In 2011, we were lucky to receive subsidy again. We held the following training seminars.
"The inauguration of the Japanese railroad service", "The history of Ginza", "Shinbashi and Ginza architectural walking tour", "Three generations of Genji in Kamakura", "Matsumoto bus tour", "Kabuki locales as you walk along Kamakura's backstreets", "Izu walking tour-the beginning and the end of Samurai", "Experience noh- a traditional masked dance-drama".
What are Japan Culture Club's (JCC's) future activities?
We stay constant to hold seminars to gain knowledge through a classroom-type lecture and to bolster the capacity of guide to leverage knowledge through walking tours (OJT). This year, we would like to hold seminars where places are hard to go on inspection tours alone.
Basically, "anything goes in JCC". The rules are, there are no rules if they are good for interpreter-guides. We used to compile data into a handout during the seminar, but this data is not like secret. It can be used in any ways.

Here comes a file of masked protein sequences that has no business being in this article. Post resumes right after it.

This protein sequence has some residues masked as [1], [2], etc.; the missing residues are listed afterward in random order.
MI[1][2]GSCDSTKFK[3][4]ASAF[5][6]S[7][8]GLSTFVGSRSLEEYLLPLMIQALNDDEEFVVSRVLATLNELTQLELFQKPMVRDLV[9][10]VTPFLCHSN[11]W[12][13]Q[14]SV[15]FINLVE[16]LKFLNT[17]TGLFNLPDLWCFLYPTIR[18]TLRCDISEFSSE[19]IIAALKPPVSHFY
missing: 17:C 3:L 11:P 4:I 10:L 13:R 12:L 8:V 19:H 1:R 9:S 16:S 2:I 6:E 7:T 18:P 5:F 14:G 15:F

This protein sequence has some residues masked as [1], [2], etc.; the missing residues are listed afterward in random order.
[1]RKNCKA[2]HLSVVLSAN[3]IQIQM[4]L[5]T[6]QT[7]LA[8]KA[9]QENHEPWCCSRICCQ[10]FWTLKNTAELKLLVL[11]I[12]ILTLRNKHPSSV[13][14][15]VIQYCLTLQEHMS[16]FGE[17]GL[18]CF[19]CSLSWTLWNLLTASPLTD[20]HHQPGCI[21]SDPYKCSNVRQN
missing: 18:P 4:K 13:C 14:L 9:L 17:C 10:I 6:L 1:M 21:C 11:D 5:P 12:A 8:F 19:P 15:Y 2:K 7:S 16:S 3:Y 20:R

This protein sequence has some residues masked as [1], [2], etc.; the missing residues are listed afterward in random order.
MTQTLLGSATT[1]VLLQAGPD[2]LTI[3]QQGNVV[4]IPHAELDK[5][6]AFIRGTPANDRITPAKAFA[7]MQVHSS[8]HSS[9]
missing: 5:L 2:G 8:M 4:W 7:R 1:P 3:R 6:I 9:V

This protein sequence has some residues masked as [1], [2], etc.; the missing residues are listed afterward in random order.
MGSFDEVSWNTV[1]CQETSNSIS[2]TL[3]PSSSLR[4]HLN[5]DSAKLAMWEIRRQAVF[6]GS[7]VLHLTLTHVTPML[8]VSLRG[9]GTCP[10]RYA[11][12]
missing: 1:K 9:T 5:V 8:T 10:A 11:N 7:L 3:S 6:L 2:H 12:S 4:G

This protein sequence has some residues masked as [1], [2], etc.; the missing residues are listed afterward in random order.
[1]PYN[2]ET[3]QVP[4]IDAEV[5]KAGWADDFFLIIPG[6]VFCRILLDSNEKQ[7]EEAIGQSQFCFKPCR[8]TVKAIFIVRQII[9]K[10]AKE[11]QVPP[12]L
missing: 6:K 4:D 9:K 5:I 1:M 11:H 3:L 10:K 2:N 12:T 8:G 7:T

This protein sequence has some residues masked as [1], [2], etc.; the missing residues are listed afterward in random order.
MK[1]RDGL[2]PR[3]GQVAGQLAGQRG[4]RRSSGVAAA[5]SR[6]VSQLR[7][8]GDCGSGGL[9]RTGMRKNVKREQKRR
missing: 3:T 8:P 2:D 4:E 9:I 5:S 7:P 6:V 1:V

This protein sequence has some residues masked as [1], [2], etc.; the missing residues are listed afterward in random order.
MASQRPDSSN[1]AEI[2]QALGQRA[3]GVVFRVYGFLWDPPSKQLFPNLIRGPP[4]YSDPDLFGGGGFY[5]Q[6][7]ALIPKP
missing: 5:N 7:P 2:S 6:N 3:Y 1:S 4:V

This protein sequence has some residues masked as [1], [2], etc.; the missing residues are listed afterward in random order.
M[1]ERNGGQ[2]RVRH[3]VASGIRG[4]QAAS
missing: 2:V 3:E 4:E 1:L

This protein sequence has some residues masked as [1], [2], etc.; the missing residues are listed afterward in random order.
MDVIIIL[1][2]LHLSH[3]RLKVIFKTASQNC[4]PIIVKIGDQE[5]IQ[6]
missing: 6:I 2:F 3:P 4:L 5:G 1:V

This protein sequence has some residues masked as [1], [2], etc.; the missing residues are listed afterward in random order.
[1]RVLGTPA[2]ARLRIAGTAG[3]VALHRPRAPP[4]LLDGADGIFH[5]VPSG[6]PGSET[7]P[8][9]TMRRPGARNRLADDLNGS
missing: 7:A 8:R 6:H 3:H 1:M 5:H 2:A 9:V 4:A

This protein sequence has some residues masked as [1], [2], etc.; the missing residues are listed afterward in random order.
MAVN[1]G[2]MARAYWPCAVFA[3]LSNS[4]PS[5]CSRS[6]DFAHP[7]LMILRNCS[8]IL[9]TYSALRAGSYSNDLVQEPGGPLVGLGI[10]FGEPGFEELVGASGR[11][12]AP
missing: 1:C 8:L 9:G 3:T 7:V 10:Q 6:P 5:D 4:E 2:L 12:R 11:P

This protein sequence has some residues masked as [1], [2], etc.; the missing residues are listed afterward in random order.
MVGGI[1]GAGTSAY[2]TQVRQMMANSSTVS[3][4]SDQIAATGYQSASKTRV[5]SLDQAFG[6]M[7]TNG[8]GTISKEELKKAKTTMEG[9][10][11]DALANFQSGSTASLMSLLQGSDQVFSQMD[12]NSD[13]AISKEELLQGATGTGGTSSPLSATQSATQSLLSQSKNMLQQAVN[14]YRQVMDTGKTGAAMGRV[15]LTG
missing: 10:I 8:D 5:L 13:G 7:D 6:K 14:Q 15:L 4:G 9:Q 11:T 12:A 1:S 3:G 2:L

Besides places where photography is prohibited, taking pictures during the seminars are also totally free.
Party time after the successful completion of the seminar is really fun. This is the ideal time to exchange information and to create networking among the lonely self-employed interpreter-guides.
Currently, we have on the list close to about 100 members. All the members are licensed interpreter-guides. We welcome any guiding inquiries.
Chairman, Japan Culture Club (JCC)
Licensed Interpreter-Guide (English)
Tel: 81-45-785-8484 Fax: 81-45-785-3920